When evaluating the pharmacokinetics (PK) and ADME of candidate drug molecules, the degree of binding of therapeutic compounds to plasma, serum proteins or microsomes has a significant effect on the concentration of free unbound drug in vivo, which in turn affects the amount of drugs distributed to tissues in the body. This can have a significant impact on drug efficacy and metabolism. BOC Sciences offers integrated drug distribution assays that allow you to better understand the plasma protein binding properties of effective drug molecules. With our extensive experience in the DMPK/ADME field and state-of-the-art scientific equipment, we focus on providing flexible solutions with cost-effective, high-quality, reproducible data and fast turnaround times.
Generally, drug distribution refers to the transfer of drug molecules through the blood to various tissues in the body. Different body parts have different doses of drug molecules and different retention times. Theoretically, the physicochemical properties of drugs, such as water solubility, lipophilicity, and stability, can determine whether a drug tends to stay in liquid or lipid tissues. Drug permeability is another factor affecting in vivo distribution, as drugs with different penetrating abilities result in differential distribution volumes. In addition, the binding of drug to tissue or plasma proteins is a third factor affecting drug distribution. When drugs are tightly bound to proteins in the blood, it is difficult to leave the bloodstream into the tissue. However, some drugs can also prolong their effects when they accumulate in certain tissues for a long time.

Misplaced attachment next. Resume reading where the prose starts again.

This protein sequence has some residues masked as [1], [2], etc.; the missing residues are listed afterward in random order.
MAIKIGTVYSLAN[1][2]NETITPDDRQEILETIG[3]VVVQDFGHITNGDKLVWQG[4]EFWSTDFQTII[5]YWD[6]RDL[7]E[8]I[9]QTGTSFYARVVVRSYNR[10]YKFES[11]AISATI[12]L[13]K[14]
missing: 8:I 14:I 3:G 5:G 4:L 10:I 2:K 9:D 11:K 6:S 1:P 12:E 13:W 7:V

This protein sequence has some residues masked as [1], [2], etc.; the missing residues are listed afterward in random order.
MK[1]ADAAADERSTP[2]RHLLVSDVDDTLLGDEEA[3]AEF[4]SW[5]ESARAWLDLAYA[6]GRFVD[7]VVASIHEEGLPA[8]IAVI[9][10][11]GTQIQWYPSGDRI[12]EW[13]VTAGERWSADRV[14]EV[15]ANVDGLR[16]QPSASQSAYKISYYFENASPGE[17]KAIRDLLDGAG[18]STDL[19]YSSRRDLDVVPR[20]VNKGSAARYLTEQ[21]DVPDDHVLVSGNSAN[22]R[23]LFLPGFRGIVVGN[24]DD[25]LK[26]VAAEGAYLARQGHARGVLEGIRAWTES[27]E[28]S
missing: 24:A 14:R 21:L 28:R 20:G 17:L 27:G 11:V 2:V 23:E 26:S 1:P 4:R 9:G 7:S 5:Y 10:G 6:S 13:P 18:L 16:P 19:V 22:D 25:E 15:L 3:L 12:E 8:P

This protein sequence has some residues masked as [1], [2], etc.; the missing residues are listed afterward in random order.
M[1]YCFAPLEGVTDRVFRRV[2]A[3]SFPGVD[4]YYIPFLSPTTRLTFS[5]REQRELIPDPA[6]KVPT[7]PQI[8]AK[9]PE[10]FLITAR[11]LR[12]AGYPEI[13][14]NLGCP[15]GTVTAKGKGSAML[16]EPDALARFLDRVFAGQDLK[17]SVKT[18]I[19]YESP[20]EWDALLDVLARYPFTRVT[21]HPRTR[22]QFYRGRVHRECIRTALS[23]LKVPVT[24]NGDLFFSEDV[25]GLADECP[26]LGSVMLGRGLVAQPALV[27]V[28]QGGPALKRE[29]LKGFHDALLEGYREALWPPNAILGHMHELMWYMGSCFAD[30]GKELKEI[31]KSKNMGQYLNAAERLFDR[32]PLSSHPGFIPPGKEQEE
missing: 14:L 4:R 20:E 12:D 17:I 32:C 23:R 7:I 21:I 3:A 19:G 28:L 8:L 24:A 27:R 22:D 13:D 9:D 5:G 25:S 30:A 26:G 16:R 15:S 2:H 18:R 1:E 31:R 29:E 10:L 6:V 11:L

Binding of test compounds to plasma proteins is an important factor affecting drug efficacy, metabolism, and pharmacokinetic properties. In many cases, drug efficacy depends on the concentration of free (unbound) drug rather than the total concentration in plasma. If the drug is highly bound to plasma proteins, the amount of drug available to reach the target is reduced. Subsequently, the efficacy of the compound may be significantly reduced. Therefore, information on free drug moieties is critical for drug development and may help correlate with in vivo efficacy. BOC Sciences' plasma protein binding employs strategies such as rapid equilibrium dialysis, ultrafiltration and ultracentrifugation to assess the percent binding of compounds to plasma proteins of human and preclinical species.
Since drug molecules selectively bind to plasma proteins in the blood, plasma concentrations may differ from whole blood concentrations. Therefore, testing the distribution ratio of blood to plasma can help to understand whether compounds enter and bind to proteins in blood cells. The plasma partition assay from BOC Sciences provides a specific and robust assay to measure these parameters using fresh blood from human and preclinical species.
Depending on their physicochemical properties (such as lipophilicity and solubility), drug molecules can bind to different kinds of tissues, such as the brain, lipids, liver, and kidney, resulting in the accumulation of compounds in vivo outside the blood circulation. Accumulation in tissues will affect the pharmacokinetics of the compound and may prolong the body's exposure to the compound, leading to toxicity. BOC Sciences' brain tissue binding assay uses rapid equilibrium dialysis (RED) to measure the percent binding of test compounds to brain tissue, and samples are analyzed by LC/MS/MS.
Subcellular fractions such as liver microsomes can be used to study hepatic clearance and in vitro models of drug-drug interactions. Multiple studies have demonstrated that knowledge of the extent of microsomal binding contributes to a better understanding of the relationship between in vitro metabolism and in vivo pharmacokinetics. With extensive DMPK/ADME assay capabilities, BOC Sciences provides kinetic measurements using liver microsomes to predict in vivo metabolic clearance of compounds in humans.
When combined with our comprehensive portfolio of bioavailability assays, BOC Sciences' drug distribution assays can be used to help you prioritize compounds for further development. Our protein binding assays are available for testing in standard human and animal plasma. If you are interested in our drug distribution testing services, please contact us for more information.